First off, I apologize for my delay in new post timeliness! Between an interesting week at work, spending time with my new nephew, doctor’s appointments, and preparing for out of town company this weekend, what’s a girl to do? And did I mention that I gave a talk at Columbia University Medical on Friday, April 8th, 2011, to touch on the benefits of acupuncture for breast cancer survivors, namely the women of WAR (Women At Risk) support group? I am grateful I had the chance to do so!
I had prepared a wonderful powerpoint presentation for the women, complete with studies, first hand account videos, and statistics. Who would not want to try out acupuncture after all of that goodness? I arrived to the conference room, thumb drive in hand. It turns out that the computer didn’t have powerpoint installed! Ay. And, due to home computer printing problems, I was unable to bring along any slide notes. Here is where my ability to go with the flow, performance background, and, good ole’ elbow grease came in handy! It gave me an opportunity to connect with everyone on purely a heart level.
I spoke about my background in acupuncture, it’s benefits in general for personal wellness, as well as for those dealing with breast cancer. I had brought a lot of acupuncture props:
Packaged Single-Use Filiform Needles – to show how incredibly tiny and thin they are in comparison to what peoples’ perceptions of them may be. I passed these around, and people were amazed at how thin they were. These stainless steel needles are so sleek and smooth, and are a far cry from the stone needles first used when they were invented back in the day. Yes. Stone!
Moxa Stick – a stick made of mugwort, that is burned on one end, and is used in various ways to direct warmth, increase circulation, tonify or augment a deficient condition, among other things, and can be used in loose or stick form. One woman had excitedly interjected that she had bought one at a health fair, but had no idea how to use it. I showed her a wonderful point she could use it on, ST 36. She also had pain in her shoulder, and I suggested she could certainly use over her shoulder.
Cup – is mainly a round glass cup that is open on one end. They come in small to very large sizes. They are mainly used to bring out stagnation, and is especially helpful for pain (back pain, shoulder pain), and even helpful for respiratory problems, including the common cold. It brings up these pathogens to the surface to be released. Cupping is done by lighting an alcohol swab on a hemostat, inserting the flame into a cup in such a way so as to create a vacuum effect, and quickly placing it onto the effected area. It can be done with stationary, sliding, or flash cupping methods. Because I brought one of the largest cups I had, I got a lot of “ooohh” from the ladies when I showed it to them. I found that pretty humorous. If anyone saw it on Newsday, Gwenyth Paltrow made the front page with her cupped back, which had left round bruises in a few spots (she had a great treatment, apparently!)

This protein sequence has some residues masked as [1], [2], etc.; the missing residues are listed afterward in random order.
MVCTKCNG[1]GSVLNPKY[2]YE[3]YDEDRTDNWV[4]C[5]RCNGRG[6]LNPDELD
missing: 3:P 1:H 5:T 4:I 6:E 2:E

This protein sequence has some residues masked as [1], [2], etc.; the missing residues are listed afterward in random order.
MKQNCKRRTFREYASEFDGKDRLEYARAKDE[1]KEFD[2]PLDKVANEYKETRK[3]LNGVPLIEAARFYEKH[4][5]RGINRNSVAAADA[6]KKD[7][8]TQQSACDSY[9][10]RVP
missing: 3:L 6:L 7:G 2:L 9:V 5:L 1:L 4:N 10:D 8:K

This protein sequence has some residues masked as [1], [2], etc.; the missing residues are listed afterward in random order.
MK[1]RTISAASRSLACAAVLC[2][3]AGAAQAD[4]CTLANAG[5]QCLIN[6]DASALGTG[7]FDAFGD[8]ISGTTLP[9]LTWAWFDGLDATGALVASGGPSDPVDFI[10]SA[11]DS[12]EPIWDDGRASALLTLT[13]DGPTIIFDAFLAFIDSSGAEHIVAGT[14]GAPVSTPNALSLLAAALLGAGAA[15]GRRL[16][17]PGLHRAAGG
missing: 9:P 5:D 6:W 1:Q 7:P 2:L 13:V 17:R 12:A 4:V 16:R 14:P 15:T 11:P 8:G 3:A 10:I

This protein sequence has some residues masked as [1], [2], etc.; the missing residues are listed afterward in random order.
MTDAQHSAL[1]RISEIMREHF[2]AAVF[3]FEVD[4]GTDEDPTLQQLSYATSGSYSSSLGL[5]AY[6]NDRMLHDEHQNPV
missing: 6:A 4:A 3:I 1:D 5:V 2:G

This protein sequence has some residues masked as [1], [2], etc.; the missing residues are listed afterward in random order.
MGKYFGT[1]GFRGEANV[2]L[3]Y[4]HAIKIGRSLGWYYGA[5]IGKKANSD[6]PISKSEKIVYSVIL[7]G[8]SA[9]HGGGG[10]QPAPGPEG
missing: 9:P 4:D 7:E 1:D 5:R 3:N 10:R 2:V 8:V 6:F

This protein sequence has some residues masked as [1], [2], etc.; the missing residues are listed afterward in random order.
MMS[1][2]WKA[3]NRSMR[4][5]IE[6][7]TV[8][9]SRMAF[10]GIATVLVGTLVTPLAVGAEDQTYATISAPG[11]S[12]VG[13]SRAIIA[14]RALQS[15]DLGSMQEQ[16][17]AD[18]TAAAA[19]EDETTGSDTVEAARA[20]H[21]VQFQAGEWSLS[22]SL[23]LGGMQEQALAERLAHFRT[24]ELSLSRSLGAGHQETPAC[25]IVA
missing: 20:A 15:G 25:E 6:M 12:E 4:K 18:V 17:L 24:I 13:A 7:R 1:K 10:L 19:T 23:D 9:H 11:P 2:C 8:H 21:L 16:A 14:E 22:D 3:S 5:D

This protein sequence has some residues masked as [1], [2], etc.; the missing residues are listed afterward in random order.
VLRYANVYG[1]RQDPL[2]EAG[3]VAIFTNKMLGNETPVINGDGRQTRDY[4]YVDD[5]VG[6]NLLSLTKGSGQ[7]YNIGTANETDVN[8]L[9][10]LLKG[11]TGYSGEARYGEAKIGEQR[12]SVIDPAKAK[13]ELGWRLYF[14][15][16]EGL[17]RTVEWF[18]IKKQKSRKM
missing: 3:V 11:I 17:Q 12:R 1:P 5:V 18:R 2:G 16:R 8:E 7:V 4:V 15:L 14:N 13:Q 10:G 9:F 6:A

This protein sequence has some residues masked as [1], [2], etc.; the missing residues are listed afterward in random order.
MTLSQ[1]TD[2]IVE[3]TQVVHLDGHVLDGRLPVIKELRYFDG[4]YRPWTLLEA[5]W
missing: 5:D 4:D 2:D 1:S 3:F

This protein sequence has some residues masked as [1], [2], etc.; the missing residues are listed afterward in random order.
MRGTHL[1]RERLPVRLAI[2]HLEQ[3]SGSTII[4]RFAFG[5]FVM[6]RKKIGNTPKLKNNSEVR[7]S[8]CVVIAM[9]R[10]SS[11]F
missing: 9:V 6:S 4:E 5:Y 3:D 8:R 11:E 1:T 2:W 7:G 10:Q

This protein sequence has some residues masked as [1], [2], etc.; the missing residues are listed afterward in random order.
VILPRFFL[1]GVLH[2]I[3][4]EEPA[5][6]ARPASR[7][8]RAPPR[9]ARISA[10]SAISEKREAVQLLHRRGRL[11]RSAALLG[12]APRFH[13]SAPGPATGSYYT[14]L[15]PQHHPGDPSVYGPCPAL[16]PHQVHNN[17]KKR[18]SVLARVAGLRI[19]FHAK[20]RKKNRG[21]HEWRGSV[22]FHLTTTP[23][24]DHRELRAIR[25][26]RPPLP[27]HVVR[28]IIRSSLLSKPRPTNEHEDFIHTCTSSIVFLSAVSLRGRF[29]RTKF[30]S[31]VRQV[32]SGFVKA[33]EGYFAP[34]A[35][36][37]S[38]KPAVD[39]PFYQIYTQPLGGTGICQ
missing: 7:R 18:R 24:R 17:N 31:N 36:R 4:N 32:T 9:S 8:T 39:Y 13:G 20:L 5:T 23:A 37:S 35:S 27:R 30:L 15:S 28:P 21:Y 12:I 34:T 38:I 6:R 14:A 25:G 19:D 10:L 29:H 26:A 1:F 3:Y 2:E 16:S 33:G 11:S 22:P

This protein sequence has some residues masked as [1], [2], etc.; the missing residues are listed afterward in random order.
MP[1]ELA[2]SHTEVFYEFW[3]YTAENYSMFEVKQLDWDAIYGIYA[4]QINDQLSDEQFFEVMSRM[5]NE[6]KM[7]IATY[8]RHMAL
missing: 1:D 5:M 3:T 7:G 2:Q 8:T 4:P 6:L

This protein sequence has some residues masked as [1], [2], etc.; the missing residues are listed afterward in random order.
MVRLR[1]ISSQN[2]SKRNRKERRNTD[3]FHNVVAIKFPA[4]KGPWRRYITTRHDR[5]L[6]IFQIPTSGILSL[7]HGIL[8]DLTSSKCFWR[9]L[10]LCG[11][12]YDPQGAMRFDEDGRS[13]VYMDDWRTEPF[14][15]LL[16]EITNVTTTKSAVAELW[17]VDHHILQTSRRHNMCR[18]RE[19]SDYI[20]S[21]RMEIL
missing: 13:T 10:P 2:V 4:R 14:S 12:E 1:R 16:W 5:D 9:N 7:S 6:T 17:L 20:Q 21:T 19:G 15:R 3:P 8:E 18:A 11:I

Gua Sha Horn – gua sha is a method that also brings up stagnation so that it’s visible. It is similar to cupping in this way. But gua sha can be used for body stiffness, fatigue, reduce fever, and muscle injuries, as well. I like the horn, but some people simply use a Chinese soup spoon, or a jade tool. Both cupping and gua sha leaves bruising (which is desirable), which leaves after 3-4 days.
I even did a needle demonstration on a woman beside me who offered her arm. Aside from dealing with breast cancer, she suffers from carpal tunnel, as well as some tingling in her fingers. I needled the top of her forearm, near her wrist. She was so busy chatting with her pal on her right, that she hadn’t noticed I had inserted it. She then turned to me and asked when I was going to do it. I laughed and told her it was already in! I told everyone the advantages of this specific point. I asked her to describe her sensation to everyone, and she said it was like a heaviness, and she could feel a difference already on both sides of her arm, as well as her hand. That sensation of heaviness is one of those desirable sensations when one is getting needled. I removed it after our group was done chatting.
I soon realized how involved these women were in their own healing, since many of them have done much research on their own, from diet, to healing modalities, to meditation.
Nancy Singleton, who’d coordinated the talk, had spoken about how effective reiki had been in her recovery post breast surgery. She had also been taught how to apply reiki on herself to speed this healing. She said it made the biggest difference in her healing.
Being that I also practice reiki, I then led the group into a mini self-reiki session, where we focused on the heart (because who couldn’t use work on the heart?), and I led them through some breathing techniques, how to lay their hands on themselves, and how to send the energy to their heart. It was quite remarkable that as soon as I started the session, the normally talkative and inquisitive gals were immediately quiet and involved. When we were done, Nancy remarked how her heart had immediately calmed down. I felt that too. I think many of the participants did as well.
There were many times where humorous anectotes were shared, and the ladies were always involved and certainly had a healthy sense of humor; but because of the nature of what these ladies were dealing with, there was also a palpable sense of just wanting to feel better, get better.
I thank Nancy and the participants for allowing me to connect with them! I can see why she’s so dedicated to this group. They are remarkable.
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